There is a lot of confusion around the topic of shedding and de-shed services. Understanding why cats shed and how we as groomers can help cat owners control shedding will aid you in better servicing your feline clients. When we are able to explain shedding to clients and offer them a variety of options, it develops trust and respect within the groomer-client relationship.
Why Cats Shed
First, there is a misunderstanding about why cats shed. There are several reason, but the shedding that owners mostly notice (and the reason behind the infamous “lion-cut season”) is triggered by the number of hours of sunlight. People tend to blame the heat for shedding because the warmer temperatures are usually tied to the increase of sunlight hours. And since humans are more negatively affected by heat than sunlight, they make the correlation with the heat instead of the number of sunlight hours.
My business will observe a spring and fall shedding season right when we start thinking it is “always light” or “always dark” outside. When this observation is noted, we detect our trash filling up with more dead coat from our regular clients. Four weeks later is when we start getting complaints of shedding, and six to eight weeks later is when the pelt removals start coming in.
Another reason cats shed is stress. Have you ever finished a groom, showed the cat to the owner and a few hours later gotten a complaint that the cat is shedding everywhere? That is a stress response. It can be triggered by how the owner caught the cat to get it to you, the car ride, the actual grooming process, the trip home or what happens immediately after the cat arrives home.
Felines can also shed due to non-grooming-related stressors. When a family has a significant schedule change, house guests, goes out of town, gets a new family member or pet, or there are other interruptions to the feline’s daily routine, shedding can be triggered.
Shedding is a natural biological process. Sometimes we forget that cats are mammals and that each hair follicle on a mammal goes through a natural growth, resting and shedding stage. (Some consider a fourth transitional stage when referring to hair growth.) The basics of hair growth will require maintenance to keep the coat that is dropped during the shedding stage from accumulating in a way that annoys the family or is dangerous to the feline. Due to the cyclical nature of the growth cycle, there will never be a one-step solution to solve shedding.
While medical issues can also cause shedding, it is more common that the increase or decrease of the number of hours of sunlight or stressors in the home environment is the root of the shedding that the family is observing. Families should be encouraged to discuss shedding concerns with their veterinarian.
Why Shedding Needs Addressed
Most families prefer to live with a cat that has their shedding under control. People do not appreciate cat fur on their clothes, furniture or floor. And while shedding is an annoyance for humans, it can cause medical emergencies for the cat.
When a cat removes dead coat by licking their body, the coat is digested. Digested coat has three options: First it can be regurgitated as a “hairball;” second, the ingested coat is passed through the digestive system and will be noticeable in the fecal matter; and the last outcome is for the coat to cause an internal blockage. And this can result in a medical emergency. If cats with full blockages due to ingesting coat do not have surgery, they will die. While the family cannot see the blockage forming, this problem can be expensive and deadly.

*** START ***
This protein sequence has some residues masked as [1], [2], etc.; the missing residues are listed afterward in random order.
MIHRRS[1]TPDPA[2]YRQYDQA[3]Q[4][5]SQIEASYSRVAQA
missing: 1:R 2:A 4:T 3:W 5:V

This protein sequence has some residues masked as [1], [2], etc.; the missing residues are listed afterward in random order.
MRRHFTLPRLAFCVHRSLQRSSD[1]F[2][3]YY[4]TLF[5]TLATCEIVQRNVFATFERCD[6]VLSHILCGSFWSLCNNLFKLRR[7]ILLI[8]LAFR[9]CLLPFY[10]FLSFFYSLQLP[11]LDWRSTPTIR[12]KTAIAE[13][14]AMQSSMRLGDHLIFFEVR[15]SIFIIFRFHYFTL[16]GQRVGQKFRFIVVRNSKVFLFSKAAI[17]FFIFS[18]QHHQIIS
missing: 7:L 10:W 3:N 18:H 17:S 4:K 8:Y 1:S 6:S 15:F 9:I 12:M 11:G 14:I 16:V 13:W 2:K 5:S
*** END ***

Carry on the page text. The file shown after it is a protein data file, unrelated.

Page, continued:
Also keep in mind that if any of the dead coat is trapped in the living coat, or if all of the dead coat from one shedding episode is not removed, issues like matting and pelting tend to begin. This is the point where professional help will be needed.
The Groomer’s Role
As groomers, we have several ways to help these families. While nothing will stop the natural process of dropping dead coat, there are options to control shedding.
The first option is obviously a lion cut. Lion cuts are great for families that want to wait over 10 weeks between professional grooming appointments. A four-to-six week lion cut schedule seems to give peace of mind to the families that have had multiple blockages surgically removed. When performing a lion cut to prevent shedding, make sure the family understands that even a cat with a lion cut will shed due to the natural growth cycle of the hair follicle.
A regularly scheduled, full-coat groom will also manage the amount of dead coat found around the home and that is being ingested by the cat. Depending on the genetics of the cat, this could be as often as every two weeks to as long as every ten weeks. Breeds and mixes with short, dense, fine coats, like some short-hair exotics, might only be able to go two weeks between grooms for optimal shed control. Other short-hair breeds or mixes with less dense and courser coats might be able to make it ten weeks before shedding becomes a problem.
Sometimes there can be confusion on what is meant by a “full-coat groom.” I am referring to a comb-out followed by a water bath with two complete shampooings, then the use of a force dryer until the coat is completely dry, concluding with a full comb-out. This is the minimum that is needed to control shedding.
In my business, de-shed services are on top of the full-coat groom. My de-shed add-on is a suction de-shed service. I like to show my clients the value by taking a picture of their cat and the pile of coat I comb out on one side and the pile of coat I vacuum off on the other. This promotes the de-shed add-on and encourages clients to request the service at every appointment.
The topic of shedding can be very confusing for everyone. Once you understand the basics, you can be better prepared to educate your clients and help them make the best choice for their family and the cat they love. ✂️